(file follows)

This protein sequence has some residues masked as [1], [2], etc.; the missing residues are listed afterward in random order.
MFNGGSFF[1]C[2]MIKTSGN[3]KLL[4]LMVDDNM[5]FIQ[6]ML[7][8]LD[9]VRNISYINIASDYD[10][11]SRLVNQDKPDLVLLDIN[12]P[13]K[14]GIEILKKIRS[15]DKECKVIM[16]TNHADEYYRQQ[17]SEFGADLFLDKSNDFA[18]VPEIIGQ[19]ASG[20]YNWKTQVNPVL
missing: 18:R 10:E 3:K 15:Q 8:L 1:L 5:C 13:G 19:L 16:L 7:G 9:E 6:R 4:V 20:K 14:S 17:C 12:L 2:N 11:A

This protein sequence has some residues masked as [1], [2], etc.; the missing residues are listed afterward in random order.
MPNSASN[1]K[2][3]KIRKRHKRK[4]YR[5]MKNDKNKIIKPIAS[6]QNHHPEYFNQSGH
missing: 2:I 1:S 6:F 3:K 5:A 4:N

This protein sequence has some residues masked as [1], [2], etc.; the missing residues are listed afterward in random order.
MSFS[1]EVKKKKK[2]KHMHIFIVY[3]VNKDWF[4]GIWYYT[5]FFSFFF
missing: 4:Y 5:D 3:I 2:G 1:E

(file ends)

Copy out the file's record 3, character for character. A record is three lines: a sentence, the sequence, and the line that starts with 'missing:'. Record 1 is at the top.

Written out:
This protein sequence has some residues masked as [1], [2], etc.; the missing residues are listed afterward in random order.
MSFS[1]EVKKKKK[2]KHMHIFIVY[3]VNKDWF[4]GIWYYT[5]FFSFFF
missing: 4:Y 5:D 3:I 2:G 1:E